The Luc1 point mutant (H245D) used for homologous competition assays was produced using the Stratagene QuikChange® mutagenesis kit and the following coding oligonucleotide and its reverse complement: 5′-CGGATACTGCGATTTTAAGTGTGGTACCATTCCATGACGGTTTTGGAATGTTTACTACA 3′. The oligonucleotide contained two silent mutations (indicated by the underlined italic letters) to produce a KpnI site within the sequence to facilitate rapid screening for the mutation prior to sequencing, as well as the appropriate codon change to mutate His245 to aspartic acid (indicated by underlined bold letters) .
All fusion proteins were purified using essentially the same overall procedure; however, different buffers were used for each type of specific fusion protein. Fusion proteins were expressed in Escherichia coli BL21 (DE3) cells in LB (Luria–Bertani) medium containing antibiotic. For GST–Luc1 effectors and MBP-fusion proteins, 100 μg/ml ampicillin was used, and 35 μg/ml kanamycin was used for the Luc2–GTPases. For purification, 2 ml of a starter culture was used to inoculate a 100 ml LB flask containing antibiotic. Cultures were then incubated in a shaker for 2 h at room temperature (22°C). IPTG (isopropyl β-D-thiogalactopyranoside) was then added, and cultures were incubated with shaking at 14°C for 15 h. For GST–Luc1 effectors and MBP-fusion-protein purification, IPTG was added for a final concentration of 30 μM, whereas 70 μM IPTG was used for expression of the Luc2–GTPases.
After the 15 h incubation, the cultures were centrifuged at 4°C for 5 min at 2000 g and the supernatant was removed. Lysis buffer (5 ml) was added to each pellet. GST–Luc1 effector lysis buffer contained 20 mM Tris/HCl, pH 8.0, 50 mM NaCl, 5 mM DTT (dithiothreitol) and 0.5 mM MgCl2. MBP lysis buffer contained 20 mM Tris/HCl, pH 8.0, and 50 mM NaCl. Luc2–GTPase lysis buffer contained 20 mM Tris/HCl, pH 8.0, 50 mM NaCl, 10 mM imidazole, 5.0 mM MgCl2 and 10 μM GDP. Pellets were resuspended and lysed on ice using a sonicator with a microtip and a total of six 200 J bursts of 15 s each. Cell lysates were centrifuged at 4°C for 5 min at 20000 g and the supernatant was added to 0.75 ml of packed resin (GSH–agarose for GST–Luc1 effectors, amylose resin for MBP fusions and nickel resin for Luc2–GTPases). Cell lysates and resins were incubated with constant mixing at 4°C for 30 min. After incubation, tubes containing the lysate and resin were centrifuged at 4°C for 2 min at 150 g. The supernatant was removed and the resin was resuspended in 12 ml of ice-cold lysis buffer. The resin was centrifuged again at 4°C for 2 min at 150 g. The supernatant was removed, and the wash step was repeated. After removing the second wash solution, 500 μl of elution buffer was added and mixed with the resin. GST–Luc1 effector, MBP and His–Luc2 GTPase elution buffers were the lysis buffers, but also containing 20 mM GSH, 10 mM maltose or 180 mM imidizole respectively. To maintain optimal protein activity, the elution buffer containing the eluted proteins was recovered, glycerol was added to 10% (v/v) final concentration, the proteins were aliquotted into several tubes on ice, snap-frozen in liquid N2 and stored at −80°C. A small volume was retained for determining protein concentrations. Protein concentrations were determined using gel densitometry of appropriate bands on Coomassie Blue-stained SDS/PAGE gels, using BSA as a protein standard. GST–Luc1 effector fusion proteins typically yielded concentrations of 0.05–0.1 mg/ml, His6-tagged Luc2–GTPases typically yielded concentrations of approximately 0.1–0.2 mg/ml, and various MBP-fusion proteins typically yielded concentrations between 1 and 2 mg/ml.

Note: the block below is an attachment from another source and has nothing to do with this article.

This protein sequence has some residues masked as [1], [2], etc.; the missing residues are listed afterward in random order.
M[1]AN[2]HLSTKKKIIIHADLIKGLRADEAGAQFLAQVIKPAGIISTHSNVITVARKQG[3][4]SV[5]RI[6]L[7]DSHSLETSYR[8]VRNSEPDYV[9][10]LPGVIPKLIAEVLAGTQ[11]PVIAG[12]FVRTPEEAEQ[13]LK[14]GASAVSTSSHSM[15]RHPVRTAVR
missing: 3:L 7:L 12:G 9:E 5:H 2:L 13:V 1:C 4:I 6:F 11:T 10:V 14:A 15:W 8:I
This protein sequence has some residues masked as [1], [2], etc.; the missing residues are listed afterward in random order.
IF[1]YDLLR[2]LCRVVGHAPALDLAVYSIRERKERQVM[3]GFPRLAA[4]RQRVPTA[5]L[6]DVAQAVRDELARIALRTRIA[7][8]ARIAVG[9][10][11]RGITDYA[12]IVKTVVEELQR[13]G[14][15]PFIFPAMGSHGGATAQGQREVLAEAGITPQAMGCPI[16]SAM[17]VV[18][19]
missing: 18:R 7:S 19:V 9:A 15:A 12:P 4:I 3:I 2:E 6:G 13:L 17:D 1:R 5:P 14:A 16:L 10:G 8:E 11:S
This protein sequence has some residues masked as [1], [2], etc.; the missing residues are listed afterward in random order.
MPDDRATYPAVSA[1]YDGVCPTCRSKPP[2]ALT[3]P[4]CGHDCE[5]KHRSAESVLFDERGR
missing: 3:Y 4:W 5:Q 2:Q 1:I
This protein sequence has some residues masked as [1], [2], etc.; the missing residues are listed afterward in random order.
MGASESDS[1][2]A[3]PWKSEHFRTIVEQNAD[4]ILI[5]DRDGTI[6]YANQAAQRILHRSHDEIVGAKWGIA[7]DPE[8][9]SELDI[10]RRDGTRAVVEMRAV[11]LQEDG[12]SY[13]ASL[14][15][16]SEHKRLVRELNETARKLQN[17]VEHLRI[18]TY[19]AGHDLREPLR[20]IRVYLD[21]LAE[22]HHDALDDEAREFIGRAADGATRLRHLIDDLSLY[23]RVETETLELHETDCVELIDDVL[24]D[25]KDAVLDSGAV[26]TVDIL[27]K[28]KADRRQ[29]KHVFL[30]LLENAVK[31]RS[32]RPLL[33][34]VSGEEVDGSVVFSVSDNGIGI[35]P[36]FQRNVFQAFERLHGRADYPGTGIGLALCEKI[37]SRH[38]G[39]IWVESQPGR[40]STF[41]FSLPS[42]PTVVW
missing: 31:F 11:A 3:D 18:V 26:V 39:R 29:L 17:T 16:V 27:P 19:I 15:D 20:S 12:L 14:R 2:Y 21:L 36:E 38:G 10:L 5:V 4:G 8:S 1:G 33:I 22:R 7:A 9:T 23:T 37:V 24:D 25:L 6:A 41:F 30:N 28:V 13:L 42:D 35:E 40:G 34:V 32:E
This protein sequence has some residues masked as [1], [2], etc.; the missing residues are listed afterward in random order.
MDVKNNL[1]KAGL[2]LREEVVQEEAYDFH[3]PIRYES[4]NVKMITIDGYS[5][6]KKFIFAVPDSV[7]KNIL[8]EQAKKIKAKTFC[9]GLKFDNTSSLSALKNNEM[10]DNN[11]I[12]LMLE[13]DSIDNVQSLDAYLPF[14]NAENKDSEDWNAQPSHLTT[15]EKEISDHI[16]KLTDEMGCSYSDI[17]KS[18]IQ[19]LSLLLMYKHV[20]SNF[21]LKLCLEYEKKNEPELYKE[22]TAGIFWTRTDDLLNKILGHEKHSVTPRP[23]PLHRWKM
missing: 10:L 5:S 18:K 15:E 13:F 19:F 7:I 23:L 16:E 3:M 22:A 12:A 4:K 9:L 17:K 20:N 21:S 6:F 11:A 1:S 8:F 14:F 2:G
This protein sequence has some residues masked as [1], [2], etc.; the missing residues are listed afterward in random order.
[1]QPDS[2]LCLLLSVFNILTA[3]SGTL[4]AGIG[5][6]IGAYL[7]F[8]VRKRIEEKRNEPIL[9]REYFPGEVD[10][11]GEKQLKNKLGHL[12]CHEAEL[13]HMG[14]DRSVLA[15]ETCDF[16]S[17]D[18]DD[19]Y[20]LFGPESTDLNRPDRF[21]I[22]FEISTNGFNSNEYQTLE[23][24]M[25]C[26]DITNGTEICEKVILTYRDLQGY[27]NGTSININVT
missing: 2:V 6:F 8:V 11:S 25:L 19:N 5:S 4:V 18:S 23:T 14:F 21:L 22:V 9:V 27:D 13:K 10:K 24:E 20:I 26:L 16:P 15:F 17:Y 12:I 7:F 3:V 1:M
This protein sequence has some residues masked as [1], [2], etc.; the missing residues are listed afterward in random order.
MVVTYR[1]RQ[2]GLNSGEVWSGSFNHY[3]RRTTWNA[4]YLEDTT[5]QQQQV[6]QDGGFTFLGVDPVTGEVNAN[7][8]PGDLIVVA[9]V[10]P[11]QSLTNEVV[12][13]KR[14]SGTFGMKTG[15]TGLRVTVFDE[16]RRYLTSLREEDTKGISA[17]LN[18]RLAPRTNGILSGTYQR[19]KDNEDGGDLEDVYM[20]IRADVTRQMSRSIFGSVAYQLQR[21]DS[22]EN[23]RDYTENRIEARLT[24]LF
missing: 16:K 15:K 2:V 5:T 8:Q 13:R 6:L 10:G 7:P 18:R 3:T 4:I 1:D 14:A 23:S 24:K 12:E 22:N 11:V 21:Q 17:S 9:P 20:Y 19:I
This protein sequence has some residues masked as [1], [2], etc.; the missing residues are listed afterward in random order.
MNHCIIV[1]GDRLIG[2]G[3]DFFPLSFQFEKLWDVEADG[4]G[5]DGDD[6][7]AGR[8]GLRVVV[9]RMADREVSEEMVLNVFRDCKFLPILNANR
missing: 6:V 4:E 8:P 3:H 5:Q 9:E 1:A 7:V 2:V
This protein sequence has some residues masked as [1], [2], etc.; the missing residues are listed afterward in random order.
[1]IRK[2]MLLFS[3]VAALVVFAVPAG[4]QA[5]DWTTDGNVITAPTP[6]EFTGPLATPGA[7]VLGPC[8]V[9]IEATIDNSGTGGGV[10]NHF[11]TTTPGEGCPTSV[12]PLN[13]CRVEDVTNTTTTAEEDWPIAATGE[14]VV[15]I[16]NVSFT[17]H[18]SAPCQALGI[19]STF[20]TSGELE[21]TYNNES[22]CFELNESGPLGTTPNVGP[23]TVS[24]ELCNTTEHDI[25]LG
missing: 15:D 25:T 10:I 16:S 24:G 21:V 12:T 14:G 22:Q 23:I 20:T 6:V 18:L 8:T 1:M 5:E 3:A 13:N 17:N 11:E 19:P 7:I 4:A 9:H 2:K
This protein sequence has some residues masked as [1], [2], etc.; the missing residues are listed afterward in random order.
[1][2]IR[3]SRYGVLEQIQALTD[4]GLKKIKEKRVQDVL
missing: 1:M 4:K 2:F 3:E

GTPase nucleotide loading
For the effector binding and GEF assays, Luc2–GTPases were loaded with guanosine nucleotides or nucleotide analogues as follows: 150 nM GTPase was incubated with 10 μM nucleotide in a loading buffer containing 20 mM Tris/HCl, pH 8.0, 50 mM NaCl and 1 mM EDTA. Samples were allowed to incubate for 1 min at room temperature, and a small volume of 400 mM MgCl2 was added to produce a final concentration of 10 mM MgCl2. Loaded GTPases were used immediately for effector binding or GEF assays, and assay reproducibility was best when GTPases were loaded just prior to use. For GAP assays, 0.5 μM GTPase was loaded with 100 μM GTP or GTP analogue; however, all other conditions were identical with those listed for effector and GEF assays.